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Tickets on sale 6/11 @ 10 AM!
$22 Advance | $25 Door
Doors 8 PM | Show 9 PM
Molchat Doma (translated as «Houses Are Silent»), founded in 2017 in Minsk, Belarus, stands at the intersection of post-punk, new-wave and synth-pop. Dark yet danceable, and with a heavy dose of goth ethos, their music is reminiscent of the masters that predate them, but make no mistake: Molchat Doma creates a sound and meaning that is immediately recognizable as all their own.
The band is comprised of Egor Shkutko, who sings the Russian lyrics in his deep monotone, Roman Komogortsev on guitar, synths, and drum machine, and Pavel Kozlov on bass and synths.
Their second LP, Этажи (pronounced Etazhi, meaning “Floors”) was released in 2018. It has sold out more than 10.000 copies and is currently on repressing due to outstanding demand. The song “Sudno” doesn’t leave the global top viral on Spotify since April 2020. Despite playing to packed clubs no matter whether it’s in London, Warsaw, Helsinki, Belgrade or Berlin, they are still flying under the radar in their native Belarus. (Shasta Gilmore)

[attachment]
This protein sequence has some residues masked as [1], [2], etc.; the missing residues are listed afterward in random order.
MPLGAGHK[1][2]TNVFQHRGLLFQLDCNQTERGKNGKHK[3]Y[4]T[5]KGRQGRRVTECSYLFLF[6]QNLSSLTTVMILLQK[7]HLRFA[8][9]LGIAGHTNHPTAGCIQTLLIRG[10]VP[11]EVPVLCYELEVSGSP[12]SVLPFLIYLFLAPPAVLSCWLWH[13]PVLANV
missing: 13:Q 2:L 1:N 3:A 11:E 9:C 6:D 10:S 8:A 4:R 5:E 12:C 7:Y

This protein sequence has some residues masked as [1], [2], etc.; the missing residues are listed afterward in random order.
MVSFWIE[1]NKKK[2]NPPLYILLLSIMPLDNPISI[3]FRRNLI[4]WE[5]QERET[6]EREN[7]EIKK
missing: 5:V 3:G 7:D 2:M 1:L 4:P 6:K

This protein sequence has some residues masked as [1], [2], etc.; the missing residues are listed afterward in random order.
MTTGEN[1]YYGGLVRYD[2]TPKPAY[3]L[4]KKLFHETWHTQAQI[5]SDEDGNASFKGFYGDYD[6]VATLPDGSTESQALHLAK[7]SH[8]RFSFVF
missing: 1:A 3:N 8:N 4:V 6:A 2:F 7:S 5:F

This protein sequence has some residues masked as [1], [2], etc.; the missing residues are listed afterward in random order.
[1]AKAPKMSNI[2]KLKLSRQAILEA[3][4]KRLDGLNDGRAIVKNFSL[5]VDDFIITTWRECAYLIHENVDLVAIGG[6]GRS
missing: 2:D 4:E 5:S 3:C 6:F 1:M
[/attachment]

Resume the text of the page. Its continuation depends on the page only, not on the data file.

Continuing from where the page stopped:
Perhaps we could think of Molchat Doma’s synth-specked post-punk as a nighttime counterpart to the vaporwave subgenre «mallwave» which sounds like a eulogy to the lost promise of suburban idyll. “It does feel like the ghost of what could have been,” says Sacred Bones founder Caleb Braaten of their sound, “like there’s an alternative 1980s where Molchat Doma filled the malls of America.” — Cat Zhang (Pitchfork)
Molchat Doma open their set explosively. It’s a cop-out to tarnish any European band with the same Soviet brush of icy atmospheres, but it’s relevant here in a different sense. They’re chilling of course, but as they play under seizure-inducing lasers and flickering lights, Scala is transformed into a Cold War-era Top Of The Pops that time forgot.— Decade Mag
Formed in 2017, in their hometown of Minsk, the trio take inspiration from early 80s post-punk and new wave, a visceral, intense mix of metallic drums, ominous synths, and melancholic bass lines. Some tracks sound like they were conceived using basic Casio keyboard presets; others borrow from Krautrock’s motoric grooves. But all burn with a deep seated despair and frustration, Yegor Shkutko’s vocals sounding anguished and distant. The sparse, cold production of second album Etazhi also sounds oddly futuristic, the crushing soundtrack to some dank, cyberpunk dystopia.— Derek Robertson (Europavox)
Great American Music Hall
San Francisco, CA, 94109